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Oral history interview with Nina Kaleska

Oral History | Accession Number: 1990.A.0333 | RG Number: RG-50.030.0101

Some video files begin with 10-60 seconds of color bars.

Nina Kaleska, born on April 11, 1929 in Grodno, Poland (now Hrodna, Belarus), describes having a pleasant childhood; her family not being perceived of as Jewish because of their Aryan looks; experiencing antisemitism among her childhood friends in 1938; joining the Young Pioneers after the Russians invaded in 1939; her father’s imprisonment for three to four months for political reasons; the German invasion in 1941 and the formation of two ghettos in Grodno; the Germans selecting one of her cousins, who was considered an electronics genius, for forced labor but then killing him; peasant families offering to hide her and her sister but rejecting because she did not want to be separated from her family; being deported with her sister to Auschwitz in 1941; the death of her sister three months after they arrived; becoming sick in the camp several times and only being saved because of the help she received from a woman named Martha who worked there; being asked by Dr. Mengele if she was Jewish because she did not look Jewish; having to stand guard while the head of her lager had sex with some of the most beautiful women in the lager; going on a death march and being liberated by Allied forces on May 5, 1945; and her immigration to England and then to the United States with the help of the American Joint Distribution Committee.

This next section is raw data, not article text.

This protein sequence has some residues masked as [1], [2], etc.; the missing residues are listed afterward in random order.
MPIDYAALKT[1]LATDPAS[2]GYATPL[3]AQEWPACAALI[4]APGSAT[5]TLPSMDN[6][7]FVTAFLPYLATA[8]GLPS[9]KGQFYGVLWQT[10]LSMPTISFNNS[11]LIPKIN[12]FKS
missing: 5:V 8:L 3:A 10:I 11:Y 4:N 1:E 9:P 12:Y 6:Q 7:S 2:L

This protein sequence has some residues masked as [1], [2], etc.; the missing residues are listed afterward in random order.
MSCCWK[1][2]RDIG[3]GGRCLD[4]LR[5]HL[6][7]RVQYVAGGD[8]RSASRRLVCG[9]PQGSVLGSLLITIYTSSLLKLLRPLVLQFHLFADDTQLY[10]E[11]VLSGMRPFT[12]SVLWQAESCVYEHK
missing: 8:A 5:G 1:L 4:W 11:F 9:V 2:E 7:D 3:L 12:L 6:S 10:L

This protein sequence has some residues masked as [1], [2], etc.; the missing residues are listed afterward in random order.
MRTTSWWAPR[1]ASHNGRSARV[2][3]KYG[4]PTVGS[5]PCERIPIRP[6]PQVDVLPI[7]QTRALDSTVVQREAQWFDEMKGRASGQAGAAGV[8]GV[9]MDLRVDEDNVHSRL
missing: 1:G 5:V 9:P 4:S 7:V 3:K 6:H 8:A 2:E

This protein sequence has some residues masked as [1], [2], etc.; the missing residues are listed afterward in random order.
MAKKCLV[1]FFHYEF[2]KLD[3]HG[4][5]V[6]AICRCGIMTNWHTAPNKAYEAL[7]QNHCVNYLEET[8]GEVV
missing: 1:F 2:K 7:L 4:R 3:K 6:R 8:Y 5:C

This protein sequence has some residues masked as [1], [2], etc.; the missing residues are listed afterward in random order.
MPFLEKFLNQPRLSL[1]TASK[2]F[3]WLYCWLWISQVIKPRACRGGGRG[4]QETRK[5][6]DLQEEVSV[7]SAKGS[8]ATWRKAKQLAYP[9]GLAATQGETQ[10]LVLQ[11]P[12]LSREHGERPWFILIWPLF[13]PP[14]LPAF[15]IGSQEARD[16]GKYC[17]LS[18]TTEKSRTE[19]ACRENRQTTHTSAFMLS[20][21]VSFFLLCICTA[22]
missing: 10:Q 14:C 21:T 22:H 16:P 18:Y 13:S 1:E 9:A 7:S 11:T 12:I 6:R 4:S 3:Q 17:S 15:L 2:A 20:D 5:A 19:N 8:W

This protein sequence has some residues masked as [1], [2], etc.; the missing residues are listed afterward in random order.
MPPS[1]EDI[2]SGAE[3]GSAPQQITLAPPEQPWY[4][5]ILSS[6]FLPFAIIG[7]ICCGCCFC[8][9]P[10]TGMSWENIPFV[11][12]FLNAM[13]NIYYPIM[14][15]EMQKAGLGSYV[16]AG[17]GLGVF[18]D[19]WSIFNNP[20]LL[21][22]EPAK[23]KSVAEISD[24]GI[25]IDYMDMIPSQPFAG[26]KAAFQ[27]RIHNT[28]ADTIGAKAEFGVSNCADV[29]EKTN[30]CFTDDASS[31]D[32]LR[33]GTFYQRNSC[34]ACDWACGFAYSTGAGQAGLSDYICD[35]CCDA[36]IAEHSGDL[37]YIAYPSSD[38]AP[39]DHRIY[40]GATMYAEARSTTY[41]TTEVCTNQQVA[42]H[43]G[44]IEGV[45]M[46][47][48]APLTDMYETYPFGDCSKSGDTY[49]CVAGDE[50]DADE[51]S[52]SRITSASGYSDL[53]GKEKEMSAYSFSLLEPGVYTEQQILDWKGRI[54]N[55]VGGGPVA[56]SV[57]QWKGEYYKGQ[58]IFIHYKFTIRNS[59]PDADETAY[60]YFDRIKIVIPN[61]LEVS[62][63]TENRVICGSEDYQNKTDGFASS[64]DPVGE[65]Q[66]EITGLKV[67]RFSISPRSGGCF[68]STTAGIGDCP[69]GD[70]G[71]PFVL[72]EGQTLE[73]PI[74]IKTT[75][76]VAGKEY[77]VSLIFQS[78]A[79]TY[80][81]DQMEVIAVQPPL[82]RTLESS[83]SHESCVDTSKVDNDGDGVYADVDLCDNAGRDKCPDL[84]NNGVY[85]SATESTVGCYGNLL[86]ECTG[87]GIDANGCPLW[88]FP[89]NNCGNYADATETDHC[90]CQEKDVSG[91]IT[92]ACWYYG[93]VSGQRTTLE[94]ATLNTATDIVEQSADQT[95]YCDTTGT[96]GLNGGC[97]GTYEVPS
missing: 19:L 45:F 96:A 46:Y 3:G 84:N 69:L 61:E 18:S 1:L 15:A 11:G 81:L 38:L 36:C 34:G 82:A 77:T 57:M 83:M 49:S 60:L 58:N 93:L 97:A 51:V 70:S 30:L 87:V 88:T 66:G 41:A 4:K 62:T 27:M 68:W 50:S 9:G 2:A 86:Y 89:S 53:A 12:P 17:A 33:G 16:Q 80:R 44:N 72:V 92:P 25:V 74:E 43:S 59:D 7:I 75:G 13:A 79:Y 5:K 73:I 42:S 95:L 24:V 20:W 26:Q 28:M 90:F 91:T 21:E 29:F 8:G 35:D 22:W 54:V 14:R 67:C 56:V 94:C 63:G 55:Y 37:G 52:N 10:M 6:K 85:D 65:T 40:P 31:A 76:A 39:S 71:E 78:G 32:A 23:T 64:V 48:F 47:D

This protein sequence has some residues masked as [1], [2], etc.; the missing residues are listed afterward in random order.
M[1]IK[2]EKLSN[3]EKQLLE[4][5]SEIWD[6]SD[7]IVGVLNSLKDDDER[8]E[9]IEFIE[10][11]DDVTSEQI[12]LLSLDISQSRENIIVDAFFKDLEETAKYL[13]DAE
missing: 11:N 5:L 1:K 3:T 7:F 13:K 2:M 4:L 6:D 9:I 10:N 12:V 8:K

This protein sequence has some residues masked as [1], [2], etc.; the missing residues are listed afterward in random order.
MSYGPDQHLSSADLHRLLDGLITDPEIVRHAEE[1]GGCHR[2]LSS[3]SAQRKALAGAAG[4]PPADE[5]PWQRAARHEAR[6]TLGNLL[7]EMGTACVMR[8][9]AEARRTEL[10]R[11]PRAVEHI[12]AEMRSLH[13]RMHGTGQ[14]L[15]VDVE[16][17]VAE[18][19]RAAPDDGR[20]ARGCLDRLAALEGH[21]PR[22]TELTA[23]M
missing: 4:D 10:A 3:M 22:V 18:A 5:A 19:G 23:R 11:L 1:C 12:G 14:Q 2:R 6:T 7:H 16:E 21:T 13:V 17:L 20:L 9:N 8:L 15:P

Ms. Nina Kaleska
Linda G. Kuzmack
1990 January 03  (interview)
Oral histories.
2 videocasettes (Betacam SP) : sound, color ; 1/2 in..
Credit Line
United States Holocaust Memorial Museum Collection
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Record last modified: 2018-01-22 10:59:44
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